The Geography of Discrimination: Hypersegregation, Isolation and Fragmentation within the African-American Community1

Article excerpt


The Fair Housing Act of 1968 outlawed racial discrimination in the sale and rental of housing. Since that time, African Americans, as a group, have forged substantial progress in gaining access to an extended menu of housing choices. But, despite these advances, the 2000 census has underscored what has long been evident: that as America has become more racially and ethnically diverse, the nation's inner cities are more segregated now than they were 50 years ago.2 Most urban neighborhoods in the North and Midwest are more segregated than they were before the 1960s, when segregation was enforced by laws in the southern half of the country and perpetuated by custom in other regions. Indeed, today's African Americans who reside in the nation's inner cities live in such extreme racial isolation, that social scientists refer to it as "hypersegregation."3 Studies conducted regularly by the federal Department of Housing and Urban Development, by academic researchers, and by private organizations, all demonstrate conclusively that today's residential segregation stems not from the private choices of individual families but from decades of official segregation and the persistence of unlawful discriminatory practices.4

For example, one of the most harmful ways in which the adverse effects of segregated housing show themselves is in the racial composition of public schools. In most inner-city areas, student populations are primarily racial minorities while white students predominate in suburban schools. As school districts closely follow the boundaries of political districts-student populations mirror the racial make up of a given area's residents. As a result, because schools are financed by local property taxes, and communities that are predominantly African American and Latino tend to be much poorer than predominantly white areas, schools in these areas suffer from inadequate resources, a disproportionate number of inexperienced teachers and chronic under funding.

A generation of African Americans have benefited from opportunities created by the Civil Rights legislation of the 1960s. Those who were in a position to do so took advantage of the educational, employment and other opportunities that were foreclosed to African Americans during the first half of the 20th century. The success of middle- and upperincome African Americans and the growth in their numbers over the last thirty years is a testament to their intelligence, ambition and hard work. For these groups, the Civil Rights Movement created unprecedented avenues for advancement. However, for the one-third of the AfricanAmerican population left behind in the nation's inner cities, the Civil Rights Movement might as well have never happened.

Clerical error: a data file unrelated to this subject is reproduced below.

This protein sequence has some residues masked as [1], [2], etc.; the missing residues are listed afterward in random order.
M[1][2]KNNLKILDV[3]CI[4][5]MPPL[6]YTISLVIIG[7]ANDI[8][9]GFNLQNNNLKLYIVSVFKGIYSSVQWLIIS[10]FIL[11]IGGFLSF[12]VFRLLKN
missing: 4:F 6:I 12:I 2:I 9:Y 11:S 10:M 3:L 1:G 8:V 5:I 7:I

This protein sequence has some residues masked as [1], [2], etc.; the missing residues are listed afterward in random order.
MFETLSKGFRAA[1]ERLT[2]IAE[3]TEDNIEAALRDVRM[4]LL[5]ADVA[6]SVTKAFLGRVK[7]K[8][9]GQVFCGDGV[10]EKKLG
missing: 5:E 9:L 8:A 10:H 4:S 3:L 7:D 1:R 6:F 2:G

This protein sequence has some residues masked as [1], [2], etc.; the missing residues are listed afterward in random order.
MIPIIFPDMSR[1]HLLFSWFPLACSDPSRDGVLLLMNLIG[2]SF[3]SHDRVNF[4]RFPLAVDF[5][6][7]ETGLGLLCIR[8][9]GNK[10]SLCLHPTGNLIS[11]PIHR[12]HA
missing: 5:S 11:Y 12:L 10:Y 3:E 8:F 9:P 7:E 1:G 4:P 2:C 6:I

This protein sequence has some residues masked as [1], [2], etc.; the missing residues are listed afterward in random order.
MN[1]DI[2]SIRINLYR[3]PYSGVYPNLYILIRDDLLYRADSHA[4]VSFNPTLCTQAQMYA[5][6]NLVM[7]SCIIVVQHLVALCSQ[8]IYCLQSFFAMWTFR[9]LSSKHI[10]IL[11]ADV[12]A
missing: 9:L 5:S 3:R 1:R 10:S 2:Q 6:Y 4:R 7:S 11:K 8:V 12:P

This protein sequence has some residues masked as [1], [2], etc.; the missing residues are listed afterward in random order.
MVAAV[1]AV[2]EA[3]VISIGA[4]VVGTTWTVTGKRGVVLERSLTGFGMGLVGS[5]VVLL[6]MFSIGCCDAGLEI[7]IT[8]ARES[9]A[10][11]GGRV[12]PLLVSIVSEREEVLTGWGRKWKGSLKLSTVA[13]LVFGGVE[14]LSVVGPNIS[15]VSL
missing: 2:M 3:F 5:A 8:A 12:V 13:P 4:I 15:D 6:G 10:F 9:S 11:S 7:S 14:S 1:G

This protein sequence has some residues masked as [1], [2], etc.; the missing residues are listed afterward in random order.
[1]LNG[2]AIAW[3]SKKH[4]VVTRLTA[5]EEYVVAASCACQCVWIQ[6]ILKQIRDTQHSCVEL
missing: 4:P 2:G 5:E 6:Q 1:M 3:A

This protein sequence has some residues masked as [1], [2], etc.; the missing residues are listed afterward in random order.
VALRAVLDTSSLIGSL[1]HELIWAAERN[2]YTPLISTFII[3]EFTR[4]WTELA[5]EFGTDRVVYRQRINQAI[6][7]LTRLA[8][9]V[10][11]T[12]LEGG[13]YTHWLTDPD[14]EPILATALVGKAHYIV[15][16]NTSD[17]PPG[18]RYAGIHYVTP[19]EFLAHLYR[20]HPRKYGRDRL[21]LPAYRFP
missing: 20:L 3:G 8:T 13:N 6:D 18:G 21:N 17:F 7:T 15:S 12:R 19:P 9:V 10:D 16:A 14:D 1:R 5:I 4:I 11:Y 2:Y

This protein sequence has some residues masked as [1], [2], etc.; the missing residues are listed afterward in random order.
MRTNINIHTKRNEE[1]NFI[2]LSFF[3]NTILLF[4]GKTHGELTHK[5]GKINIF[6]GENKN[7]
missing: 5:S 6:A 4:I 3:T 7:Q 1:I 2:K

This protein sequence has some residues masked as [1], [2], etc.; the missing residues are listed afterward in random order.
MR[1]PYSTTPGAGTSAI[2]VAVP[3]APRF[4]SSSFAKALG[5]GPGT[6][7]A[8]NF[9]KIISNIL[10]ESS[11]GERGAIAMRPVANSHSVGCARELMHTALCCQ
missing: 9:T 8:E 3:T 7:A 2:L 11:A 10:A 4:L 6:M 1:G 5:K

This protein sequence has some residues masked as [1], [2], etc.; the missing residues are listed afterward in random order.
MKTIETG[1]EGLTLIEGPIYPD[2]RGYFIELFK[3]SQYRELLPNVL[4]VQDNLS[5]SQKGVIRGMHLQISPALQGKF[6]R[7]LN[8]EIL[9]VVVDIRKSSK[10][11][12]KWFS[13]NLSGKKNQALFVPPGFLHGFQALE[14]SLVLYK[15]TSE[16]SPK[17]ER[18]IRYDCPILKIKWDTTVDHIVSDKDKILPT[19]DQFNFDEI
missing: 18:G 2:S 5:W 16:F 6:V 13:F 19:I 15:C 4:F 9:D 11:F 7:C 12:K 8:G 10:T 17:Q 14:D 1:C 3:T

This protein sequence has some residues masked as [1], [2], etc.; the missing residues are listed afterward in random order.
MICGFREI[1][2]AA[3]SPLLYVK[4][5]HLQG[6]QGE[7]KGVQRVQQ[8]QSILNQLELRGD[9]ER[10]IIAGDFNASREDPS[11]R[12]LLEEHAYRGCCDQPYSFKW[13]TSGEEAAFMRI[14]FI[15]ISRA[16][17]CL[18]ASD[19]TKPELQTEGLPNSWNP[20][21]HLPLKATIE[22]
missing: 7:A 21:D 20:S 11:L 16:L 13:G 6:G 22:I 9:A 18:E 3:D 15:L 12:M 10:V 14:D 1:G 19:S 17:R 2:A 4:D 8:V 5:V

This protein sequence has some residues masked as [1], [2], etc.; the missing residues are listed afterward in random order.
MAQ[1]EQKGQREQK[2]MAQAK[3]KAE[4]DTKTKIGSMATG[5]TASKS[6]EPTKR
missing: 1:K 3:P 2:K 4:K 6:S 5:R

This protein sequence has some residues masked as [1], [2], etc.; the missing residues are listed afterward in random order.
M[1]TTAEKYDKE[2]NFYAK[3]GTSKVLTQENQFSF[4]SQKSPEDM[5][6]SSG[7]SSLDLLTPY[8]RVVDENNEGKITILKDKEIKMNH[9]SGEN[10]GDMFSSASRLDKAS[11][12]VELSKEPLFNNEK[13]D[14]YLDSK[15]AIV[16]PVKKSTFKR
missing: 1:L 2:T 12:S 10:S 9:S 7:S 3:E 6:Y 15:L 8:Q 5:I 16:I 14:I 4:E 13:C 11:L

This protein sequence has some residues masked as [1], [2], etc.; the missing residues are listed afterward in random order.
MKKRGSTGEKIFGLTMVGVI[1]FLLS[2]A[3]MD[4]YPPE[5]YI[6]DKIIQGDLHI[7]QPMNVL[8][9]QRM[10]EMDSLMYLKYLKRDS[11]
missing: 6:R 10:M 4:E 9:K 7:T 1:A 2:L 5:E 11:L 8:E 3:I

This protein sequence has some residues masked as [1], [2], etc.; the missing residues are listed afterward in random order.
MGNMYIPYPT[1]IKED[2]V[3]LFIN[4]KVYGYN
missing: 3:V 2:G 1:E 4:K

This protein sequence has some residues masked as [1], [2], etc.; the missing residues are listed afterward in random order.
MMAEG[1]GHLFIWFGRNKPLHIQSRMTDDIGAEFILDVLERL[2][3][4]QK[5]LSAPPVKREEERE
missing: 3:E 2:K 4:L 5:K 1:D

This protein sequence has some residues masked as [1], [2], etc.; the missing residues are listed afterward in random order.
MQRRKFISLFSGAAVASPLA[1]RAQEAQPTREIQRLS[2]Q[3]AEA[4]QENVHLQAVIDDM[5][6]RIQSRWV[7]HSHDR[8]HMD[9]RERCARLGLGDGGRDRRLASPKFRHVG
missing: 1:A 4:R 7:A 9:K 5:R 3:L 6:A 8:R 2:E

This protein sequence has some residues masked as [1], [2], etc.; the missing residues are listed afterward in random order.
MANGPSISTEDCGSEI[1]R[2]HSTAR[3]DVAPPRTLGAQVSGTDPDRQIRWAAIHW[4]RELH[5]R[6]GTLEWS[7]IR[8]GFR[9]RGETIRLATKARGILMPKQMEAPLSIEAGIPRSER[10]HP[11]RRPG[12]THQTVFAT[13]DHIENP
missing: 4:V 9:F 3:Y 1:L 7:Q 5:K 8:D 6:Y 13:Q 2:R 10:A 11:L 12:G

The increasing isolation of inner-city African Americans and the profoundly negative, often irreparable, effect this trend has on them should be a considerable cause for concern. These individuals live in conditions that are, in many ways, more oppressive than those African Americans endured during the depths of the segregation era-their levels of unemployment are higher, their families are less intact, their educational opportunities have not improved, the infrastructure of their neighborhood has deteriorated and their communities are far less safe. Not only is there extreme isolation and segregation from whites, there is also a growing separation of inner-city African Americans from middle- and upper-income African Americans. In most important respects, the bonds of commonality among African Americans have endured. However, the growing spatial separation and deepening economic disparities separating middle-class African Americans from impoverished, inner-city residents threatens to fragment the African-American community. For the last thirty years, civil rights organizations have devoted a considerable amount of their resources to efforts to secure equal educational opportunities. That focus must be broadened. …